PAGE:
## Description

A fixed point type defines a set of values that are evenly spaced with a given absolute precision. In contrast, floating point values are all spaced according to a relative precision.

The absolute precision is given as the delta of the type. There are two kinds of fixed point types, ordinary and decimal.

For Ordinary Fixed Point types, the delta gives a hint to the compiler how to choose the small value if it is not specified: It can be any integer power of two not greater than delta. You may specify the small via an attribute clause to be any value not greater than delta. (If the compiler cannot conform to this small value, it has to reject the declaration.)

For Decimal Fixed Point types, the small is defined to be the delta, which in turn must be an integer power of ten. (Thus you cannot specify the small by an attribute clause.)

For example, if you define a decimal fixed point type with a delta of 0.1, you will be able to accurately store the values 0.1, 1.0, 2.2, 5.7, etc. You will not be able to accurately store the value 0.01. Instead, the value will be rounded down to 0.0.

If the compiler accepts your fixed point type definition, it guarantees that values represented by that type will have at least the degree of accuracy specified (or better). If the compiler cannot support the type definition (e.g. due to limited hardware) then a compile-time error will result.

## Ordinary Fixed Point

For an ordinary fixed point, you just define the delta and a range:

.mw-parser-output .ada-kw{background:none;border:none;padding:0;margin:0;color:DodgerBlue;font-weight:bold}.mw-parser-output .ada-kw a,.mw-parser-output .ada-kw a:visited{color:inherit}delta Delta range Low .. High


The delta can be any real value — for example you may define a circle with one arcsecond resolution with:

delta 1.0 / (60 * 60) range 0.0 .. 360.0


[There is one rather strange rule about fixed point types: Because of the way they are internally represented, the range might only go up to 'Last - Delta. This is a bit like a circle — the 0° and 360° mark is also the same.]

It should be noted that in the example above the smallest possible value used is not ${\displaystyle {\frac {1}{60^{2}}}={\frac {1}{3600}}}$ . The compiler will choose a smaller value which, by default, is an integer power of 2 not greater than the delta. In our example this could be ${\displaystyle 2^{-12}={\frac {1}{4096}}}$ . In most cases this should render better performance but sacrifices precision for it.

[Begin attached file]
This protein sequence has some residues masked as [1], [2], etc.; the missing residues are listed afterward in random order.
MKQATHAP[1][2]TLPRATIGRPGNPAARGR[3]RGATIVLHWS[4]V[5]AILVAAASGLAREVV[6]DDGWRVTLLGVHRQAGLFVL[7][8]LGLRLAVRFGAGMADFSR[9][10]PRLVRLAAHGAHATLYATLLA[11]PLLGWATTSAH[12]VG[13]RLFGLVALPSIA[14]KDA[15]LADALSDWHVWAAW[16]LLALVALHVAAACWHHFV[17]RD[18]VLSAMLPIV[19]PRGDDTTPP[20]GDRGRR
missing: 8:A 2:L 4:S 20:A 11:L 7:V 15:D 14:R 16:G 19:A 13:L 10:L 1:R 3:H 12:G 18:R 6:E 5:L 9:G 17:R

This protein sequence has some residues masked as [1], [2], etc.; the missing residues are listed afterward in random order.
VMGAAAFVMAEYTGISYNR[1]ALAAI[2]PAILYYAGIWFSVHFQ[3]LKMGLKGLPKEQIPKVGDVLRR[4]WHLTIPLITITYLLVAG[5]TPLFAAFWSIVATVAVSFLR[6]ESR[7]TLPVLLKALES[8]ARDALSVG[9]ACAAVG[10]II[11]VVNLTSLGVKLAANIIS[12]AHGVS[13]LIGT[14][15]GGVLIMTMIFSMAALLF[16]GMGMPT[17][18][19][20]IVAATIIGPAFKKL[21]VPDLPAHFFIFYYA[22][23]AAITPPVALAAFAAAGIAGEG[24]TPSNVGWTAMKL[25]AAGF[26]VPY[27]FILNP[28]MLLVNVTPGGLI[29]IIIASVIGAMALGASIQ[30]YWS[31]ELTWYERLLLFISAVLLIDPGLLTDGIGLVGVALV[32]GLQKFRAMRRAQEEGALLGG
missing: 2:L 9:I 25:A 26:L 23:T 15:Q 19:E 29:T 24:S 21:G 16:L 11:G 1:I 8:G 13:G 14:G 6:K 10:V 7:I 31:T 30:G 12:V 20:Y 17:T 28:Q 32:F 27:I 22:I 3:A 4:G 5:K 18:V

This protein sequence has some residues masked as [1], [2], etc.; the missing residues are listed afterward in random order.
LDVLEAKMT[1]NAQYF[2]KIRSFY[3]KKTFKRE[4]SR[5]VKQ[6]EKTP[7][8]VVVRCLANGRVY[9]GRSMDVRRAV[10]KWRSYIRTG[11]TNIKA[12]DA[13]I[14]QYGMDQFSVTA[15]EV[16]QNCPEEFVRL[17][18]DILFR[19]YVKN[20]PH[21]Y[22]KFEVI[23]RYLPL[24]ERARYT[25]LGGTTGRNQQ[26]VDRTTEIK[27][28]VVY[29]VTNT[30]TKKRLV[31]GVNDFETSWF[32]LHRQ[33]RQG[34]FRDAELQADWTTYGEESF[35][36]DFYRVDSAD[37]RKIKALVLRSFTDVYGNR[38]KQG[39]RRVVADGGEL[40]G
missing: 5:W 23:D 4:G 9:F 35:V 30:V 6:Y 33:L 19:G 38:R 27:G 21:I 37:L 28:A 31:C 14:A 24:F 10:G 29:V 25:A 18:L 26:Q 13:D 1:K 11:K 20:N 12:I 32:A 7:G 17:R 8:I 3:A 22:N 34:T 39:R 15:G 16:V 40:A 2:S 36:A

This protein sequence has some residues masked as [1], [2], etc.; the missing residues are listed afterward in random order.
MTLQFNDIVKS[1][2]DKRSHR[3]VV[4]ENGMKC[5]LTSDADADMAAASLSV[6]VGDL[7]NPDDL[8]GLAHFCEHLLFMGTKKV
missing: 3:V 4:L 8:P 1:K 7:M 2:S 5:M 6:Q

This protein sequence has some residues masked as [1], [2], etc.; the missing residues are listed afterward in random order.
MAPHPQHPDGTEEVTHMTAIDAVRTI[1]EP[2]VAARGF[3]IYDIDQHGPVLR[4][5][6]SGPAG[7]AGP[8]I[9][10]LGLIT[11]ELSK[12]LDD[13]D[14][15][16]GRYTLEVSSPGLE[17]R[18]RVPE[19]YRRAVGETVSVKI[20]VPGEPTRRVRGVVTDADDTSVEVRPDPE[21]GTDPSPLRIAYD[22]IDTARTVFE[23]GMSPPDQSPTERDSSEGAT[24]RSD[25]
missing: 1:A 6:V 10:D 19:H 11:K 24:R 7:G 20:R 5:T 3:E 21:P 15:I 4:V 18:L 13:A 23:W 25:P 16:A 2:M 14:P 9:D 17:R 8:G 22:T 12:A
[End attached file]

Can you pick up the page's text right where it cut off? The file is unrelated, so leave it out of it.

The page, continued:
If this is not what you wish and precision is indeed more important, you can choose your own small value via the attribute clause 'Small.

type Angle is delta Pi/2.0**31 range -Pi .. Pi;
for Angle'Small use Pi/2.0**31;


As internal representation, you will get a 32 bit signed integer type.

## Decimal Fixed Point

You define a decimal fixed point by defining the delta and the number of digits needed:

 delta Delta digits Num_Digits


Delta must be a positive or negative integer power of 10 — otherwise the declaration is illegal.

delta 10.0**(+2) digits 12
delta 10.0**(-2) digits 12


If you like, you can also define the range needed:

delta Delta_Value digits Num_Digits range Low .. High


## Differences between Ordinary and Decimal Fixed Point Types

There is an alternative way of declaring a "decimal" fixed point: You declare an ordinary fixed point and use an integer power of 10 as 'Small. The following two declarations are equivalent with respect to the internal representation:

-- decimal fixed point

type Duration is delta 10.0**(-9) digits 9;

-- ordinary fixed point

type Duration is delta 10.0**(-9) range -1.0 .. 1.0;
for Duration'Small use 10.0**(-9);


You might wonder what the difference then is between these two declarations. The answer is:

None with respect to precision, addition, subtraction, multiplication with integer values.

The following is an incomplete list of differences between ordinary and decimal fixed point types.

• Decimal fixed point types are intended to reflect typical COBOL declarations with a given number of digits.
• Truncation is required for decimal, not for ordinary, fixed point in multiplication and division (RM 4.5.5: (21) [Annotated]) and type conversions. Operations on decimal fixed point are fully specified, which is not true for ordinary fixed point.
• The following attributes are only defined for decimal fixed point: T'Digits (RM 3.5.10: (10) [Annotated]) corresponds to the number of decimal digits that are representable; T'Scale (RM 3.5.10: (11) [Annotated], taken from COBOL) indicates the position of the point relative to the rightmost significant digits; T'Round (RM 3.5.10: (12) [Annotated]) can be used to specify rounding on conversion.
• Package Decimal (RM F.2 [Annotated]), which of course applies only to decimal fixed point, defines the decimal Divide generic procedure. If annex F is supported (GNAT does), at least 18 digits must be supported (there is no such rule for fixed point).
• Static expressions must be a multiple of the Small for decimal fixed point.

Conclusion: For normal numeric use, an ordinary fixed point (probably with 'Small defined) should be defined. Only if you are interested in COBOL like use, i.e. well defined deterministic decimal semantics (especially for financial computations, but that might apply to cases other than money) should you take decimal fixed point.